Djibouti Travel Guide: All you need to know to visit Djibouti in 2024
Welcome to Djibouti


The Republic of Djibouti is a nation in the Horn of Africa, bordered by Somalia to the South, Ethiopia to the West, Eritrea to the North, and the Gulf of Aden to the East. The country shares borders with the red sea and the Gulf of Aden, so it is not landlocked.

Geography: Djibouti is generally one of the smallest countries in Africa, covering an area of 23,200 square kilometers. It is, therefore, the third smallest country in Africa and 151 worldwide. Geographically, Djibouti is dominated by rugged mountains in the north and a series of low desert plains separated by parallel plateaus in the west and south. The highest peak is Mount Moussa at 6,654 feet (2,028 meters). Nevertheless, Djibouti has no rivers but only intermittent mountain streams that flow during the rainy season. It also has some lakes, such as Lake Abhe and Gummare. Lake Assal is the most famous lake, about 129 kilometers.

Climate: The country has an arid tropical climate of semi-desserts, except for the mountainous regions of the northern Gulf Tadjourah. The country is also characterized by high temperatures and evaporation year-round. It is also affected by low and irregular precipitation patterns. Djibouti is marked by two distinct seasons of the cold season beginning from October to April, with mild temperatures ranging between 22 to 30 degrees Celsius with relatively high humidity and sea wind. The hot and dry season starts from June to September and October with high temperatures of 30 to 40 degrees Celsius and hot and arid sand wind (khamsin). The wettest months are April, July, and August, with a monthly average of 30milimetres; June and December are the driest months, with an average rainfall of 10 millimeters or less. The country also occasionally experiences catastrophic floods.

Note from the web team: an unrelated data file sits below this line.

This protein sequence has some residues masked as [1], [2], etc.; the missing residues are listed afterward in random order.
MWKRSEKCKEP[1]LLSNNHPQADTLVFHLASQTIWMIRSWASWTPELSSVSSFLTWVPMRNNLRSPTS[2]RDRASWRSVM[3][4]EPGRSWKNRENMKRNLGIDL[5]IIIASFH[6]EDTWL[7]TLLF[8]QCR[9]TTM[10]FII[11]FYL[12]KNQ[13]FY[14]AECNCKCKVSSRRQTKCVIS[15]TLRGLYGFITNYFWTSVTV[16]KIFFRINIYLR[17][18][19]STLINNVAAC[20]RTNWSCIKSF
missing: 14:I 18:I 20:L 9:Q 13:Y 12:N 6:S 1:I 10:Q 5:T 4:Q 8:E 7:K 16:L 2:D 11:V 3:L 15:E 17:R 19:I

Population: Based on the odometer elaboration of the United Nations data, the population of Djibouti stands at 1,027,205. Djibouti is a multiethnic country with the main ethnic groups being Afar and non-issa Somalis, comprising Isaaq and Gadabuursi and sub-clans of the Dir. The population is mainly divided into two groups Afar of the north and dominant Issa (ciise)and other Somali speakers in the south and the capital. The majority of people in Djibouti are the ones between the age of 15 to 65 years at 60.9%, followed by children between the age of 0 to 15 years at 35.8%, and finally, those above 65 years at 3.3%. The other ethnic communities include Arabs, Djibouti Arabs, Yemenis, Omanis, and other minor clans. The infant and mortality rate is still high in Djibouti, with the mortality rate standing at 29.845 deaths per 1000 live births and the death rate at 30.724 per 1000 live births. Life expectancy is also very low, with only 3.3% living beyond 65 years and above.

Languages: Djibouti is characterized by diverse cultures with various languages such as Afar, Arabic, Somali, and French. However, the country uses Arabic and French as the official national languages. Fluency in French is essential for those with political aspirations. Arabic and French are taught both in primary and secondary schools. The English language is also rarely used, mainly by hoteliers, taxi drivers, and traders.